Born Sinner - A Public Confession

On June 18th, J. Cole is set to release his sophomore album, Born Sinner. It is available now to stream on

Cole has repeatedly stressed in interviews that the underlying theme of this album is not church related. I beg to differ. While the subject matter is explicitly lascivious and vulgar, the overall concept is a fundamental aspect of the Christian experience.

In a musical genre dominated by elaborate tales ranging from excessive spending to sexual conquests it is rare to hear an artist deal with topics open and honestly. Cole's first spoken words on the album are, "It's way darker this time." Some content may seem dismal, but Jermaine has made himself completely transparent. He has laid all his cards on the table while still possessing the same lyrical prowess that has drawn so many people to him in the first place.

In all facets this is a public, very public, confession.

1. Villuminati - "Sometimes I brag like Hov." Cole kicks off the album with confessing his tendency to be a braggart. Cole has earned the right to put his humility aside to establish himself as a force to be reckoned with. But, nonetheless, lack of humility has led to many people's downfalls.

3. Land Of The Snakes - Here J. Cole manages to slide the theme of the album into the track. "Who more thorough than me?/ I paint a picture of my pain for the world to see." He describes his surroundings as being filled with untrustworthy/devious individuals. By the end of the track he confesses that he once displayed similar qualities.

5. Mo Money - This theme wouldn't be complete without the root of all evil; money. This track is more about what others do to obtain money than a personal confession but Cole does confess to the wicked ways he spends his money.

7. Runaway - Cole confesses his struggle to stay faithful in his relationship while handling the temptations that accompany becoming famous. "Acting out my childhood fantasies of wife and home/ but there's a whole lot of actresses I'd like to bone"

9. Rich N***** - On this track Jermaine confesses how he despises those who have more money than him because of living most of his life without having much. He also confesses to not wanting to be like his father. "But listen here/ I got a bigger fear/ of one day that I become you/ and I become lost and I become heartless." This line has a dual meaning speaking on his disdain for his father and the music industry for the selling of dreams and false hope.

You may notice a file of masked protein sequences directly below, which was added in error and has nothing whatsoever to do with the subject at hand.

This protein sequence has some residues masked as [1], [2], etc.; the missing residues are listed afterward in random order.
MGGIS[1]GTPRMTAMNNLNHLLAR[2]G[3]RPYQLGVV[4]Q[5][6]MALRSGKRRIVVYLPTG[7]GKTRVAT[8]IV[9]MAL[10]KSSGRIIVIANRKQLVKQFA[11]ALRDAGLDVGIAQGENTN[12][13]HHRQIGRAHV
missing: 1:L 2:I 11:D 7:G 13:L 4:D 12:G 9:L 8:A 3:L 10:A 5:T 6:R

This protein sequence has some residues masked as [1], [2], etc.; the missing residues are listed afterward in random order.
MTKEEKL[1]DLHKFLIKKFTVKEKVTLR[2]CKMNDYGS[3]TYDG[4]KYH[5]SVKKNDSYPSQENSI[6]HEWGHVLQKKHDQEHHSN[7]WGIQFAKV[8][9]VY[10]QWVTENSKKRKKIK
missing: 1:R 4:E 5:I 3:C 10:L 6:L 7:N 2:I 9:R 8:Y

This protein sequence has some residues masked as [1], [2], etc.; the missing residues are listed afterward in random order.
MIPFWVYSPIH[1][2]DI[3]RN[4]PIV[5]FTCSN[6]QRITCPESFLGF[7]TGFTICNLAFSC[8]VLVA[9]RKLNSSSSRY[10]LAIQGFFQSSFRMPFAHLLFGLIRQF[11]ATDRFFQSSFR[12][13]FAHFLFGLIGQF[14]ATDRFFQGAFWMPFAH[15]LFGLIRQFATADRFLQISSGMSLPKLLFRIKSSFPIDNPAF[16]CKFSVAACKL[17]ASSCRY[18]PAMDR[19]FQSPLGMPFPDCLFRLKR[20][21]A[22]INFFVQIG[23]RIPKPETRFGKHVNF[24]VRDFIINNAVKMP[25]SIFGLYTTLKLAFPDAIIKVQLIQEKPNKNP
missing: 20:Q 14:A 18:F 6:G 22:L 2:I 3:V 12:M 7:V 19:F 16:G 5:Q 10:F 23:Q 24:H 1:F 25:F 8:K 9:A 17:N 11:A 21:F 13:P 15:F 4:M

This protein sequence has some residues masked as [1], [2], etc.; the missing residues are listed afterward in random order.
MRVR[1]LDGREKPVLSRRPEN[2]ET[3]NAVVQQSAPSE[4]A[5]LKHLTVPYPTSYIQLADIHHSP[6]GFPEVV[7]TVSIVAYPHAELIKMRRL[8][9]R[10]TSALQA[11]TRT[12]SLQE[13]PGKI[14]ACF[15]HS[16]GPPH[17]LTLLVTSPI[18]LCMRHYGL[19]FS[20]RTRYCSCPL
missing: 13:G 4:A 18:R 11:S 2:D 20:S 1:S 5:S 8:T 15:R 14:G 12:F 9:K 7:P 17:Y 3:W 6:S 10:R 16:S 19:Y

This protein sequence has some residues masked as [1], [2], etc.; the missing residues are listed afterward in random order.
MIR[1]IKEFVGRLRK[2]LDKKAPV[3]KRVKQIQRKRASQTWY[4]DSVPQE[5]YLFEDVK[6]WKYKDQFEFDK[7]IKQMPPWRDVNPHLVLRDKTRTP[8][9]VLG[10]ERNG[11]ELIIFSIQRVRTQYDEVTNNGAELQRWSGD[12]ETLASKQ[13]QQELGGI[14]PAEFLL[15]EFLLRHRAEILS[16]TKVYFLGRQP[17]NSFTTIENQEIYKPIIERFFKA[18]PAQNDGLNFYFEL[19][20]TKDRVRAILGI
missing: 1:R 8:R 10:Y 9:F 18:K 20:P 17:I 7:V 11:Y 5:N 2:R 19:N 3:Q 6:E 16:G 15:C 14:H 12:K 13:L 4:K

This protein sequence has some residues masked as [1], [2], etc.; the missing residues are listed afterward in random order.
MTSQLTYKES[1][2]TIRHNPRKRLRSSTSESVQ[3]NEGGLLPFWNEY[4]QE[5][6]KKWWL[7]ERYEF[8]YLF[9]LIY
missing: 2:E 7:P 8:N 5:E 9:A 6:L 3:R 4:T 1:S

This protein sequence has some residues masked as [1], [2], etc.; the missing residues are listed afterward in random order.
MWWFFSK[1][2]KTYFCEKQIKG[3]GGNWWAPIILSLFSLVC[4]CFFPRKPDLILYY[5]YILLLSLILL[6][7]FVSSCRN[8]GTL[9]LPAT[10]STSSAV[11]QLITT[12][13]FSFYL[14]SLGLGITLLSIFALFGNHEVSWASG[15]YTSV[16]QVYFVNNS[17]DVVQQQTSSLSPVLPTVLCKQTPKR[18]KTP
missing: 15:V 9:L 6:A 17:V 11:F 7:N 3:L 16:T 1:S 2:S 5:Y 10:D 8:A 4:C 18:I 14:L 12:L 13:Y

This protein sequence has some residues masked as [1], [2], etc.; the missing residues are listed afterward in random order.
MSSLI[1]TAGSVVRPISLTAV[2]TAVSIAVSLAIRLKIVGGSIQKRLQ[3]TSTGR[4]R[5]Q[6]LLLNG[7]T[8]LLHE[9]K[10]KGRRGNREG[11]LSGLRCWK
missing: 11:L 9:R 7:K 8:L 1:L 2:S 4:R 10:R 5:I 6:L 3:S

12. Chaining Day - "Look at me, pathetic n****, this chain that I bought/ you mix greed, fame, and pain, this a heinous result." Any fan of J. Cole knows that he is far from flashy. Cole lets us know, "my last piece I swear/ my guilt heavy as this piece I wear." Cole confesses his inability to fight off the allure of buying expensive jewelry that comes with being in the hiphop industry. 

"It's J. Cole/ set of horns and a halo." Cole's logo is a perfect metaphor for his personality, which shines through every track on this album. Cole uses this platform to let go of his demons. Are these demons a result of the music industry? The title, Born Sinner, would suggest that perhaps the music industry only served to amplify Cole's faults. The deep sounds of anguish coming from disappointment in both himself and the rap industry resonate through each verse. 

1 John 1:9 states, "If we confess our sins, he is faithful and just and will forgive us our sins and purify us from all unrighteousness." The purpose of confession is reconciliation. Who does Cole wish to reconcile with? Is he attempting to reconcile with himself, with his family, with his girlfriend, or with his fans? 

I cannot answer that question, but this album has reminded me that, as Christians, often a public confession of our sins is needed. James tells us to "confess your sins to each other and pray for each other so that you may be healed." (James 5:16a). 

Like J. Cole, we were born into sin. And like J. Cole, we all deal with demons. The longer we try to supress those demons, the more they will control us. Often, the best way to heal ourselves and mend our broken relationships with God and with others begins with a honest public confession. 

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